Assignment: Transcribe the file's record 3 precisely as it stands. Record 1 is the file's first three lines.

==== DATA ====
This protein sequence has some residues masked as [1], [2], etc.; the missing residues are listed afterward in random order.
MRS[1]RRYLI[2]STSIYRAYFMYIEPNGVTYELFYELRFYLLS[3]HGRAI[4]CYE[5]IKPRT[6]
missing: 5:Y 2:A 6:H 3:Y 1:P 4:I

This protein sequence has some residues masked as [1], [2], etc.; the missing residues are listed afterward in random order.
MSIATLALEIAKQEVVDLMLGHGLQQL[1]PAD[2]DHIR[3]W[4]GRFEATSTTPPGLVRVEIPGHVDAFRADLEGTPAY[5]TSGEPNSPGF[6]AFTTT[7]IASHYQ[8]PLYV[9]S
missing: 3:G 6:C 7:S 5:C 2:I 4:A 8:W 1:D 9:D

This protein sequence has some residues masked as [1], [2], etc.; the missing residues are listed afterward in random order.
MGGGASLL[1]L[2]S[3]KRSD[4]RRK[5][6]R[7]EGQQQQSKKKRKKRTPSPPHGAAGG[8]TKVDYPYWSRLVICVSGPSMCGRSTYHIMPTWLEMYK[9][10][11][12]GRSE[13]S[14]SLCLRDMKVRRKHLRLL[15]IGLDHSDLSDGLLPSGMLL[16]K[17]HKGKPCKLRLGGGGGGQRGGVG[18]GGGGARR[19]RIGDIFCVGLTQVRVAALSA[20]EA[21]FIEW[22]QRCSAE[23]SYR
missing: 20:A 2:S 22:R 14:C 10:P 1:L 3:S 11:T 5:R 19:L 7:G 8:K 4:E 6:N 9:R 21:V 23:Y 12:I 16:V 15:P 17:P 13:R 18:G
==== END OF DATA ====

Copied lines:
This protein sequence has some residues masked as [1], [2], etc.; the missing residues are listed afterward in random order.
MGGGASLL[1]L[2]S[3]KRSD[4]RRK[5][6]R[7]EGQQQQSKKKRKKRTPSPPHGAAGG[8]TKVDYPYWSRLVICVSGPSMCGRSTYHIMPTWLEMYK[9][10][11][12]GRSE[13]S[14]SLCLRDMKVRRKHLRLL[15]IGLDHSDLSDGLLPSGMLL[16]K[17]HKGKPCKLRLGGGGGGQRGGVG[18]GGGGARR[19]RIGDIFCVGLTQVRVAALSA[20]EA[21]FIEW[22]QRCSAE[23]SYR
missing: 20:A 2:S 22:R 14:C 10:P 1:L 3:S 11:T 5:R 19:L 7:G 8:K 4:E 6:N 9:R 21:V 23:Y 12:I 16:V 15:P 17:P 13:R 18:G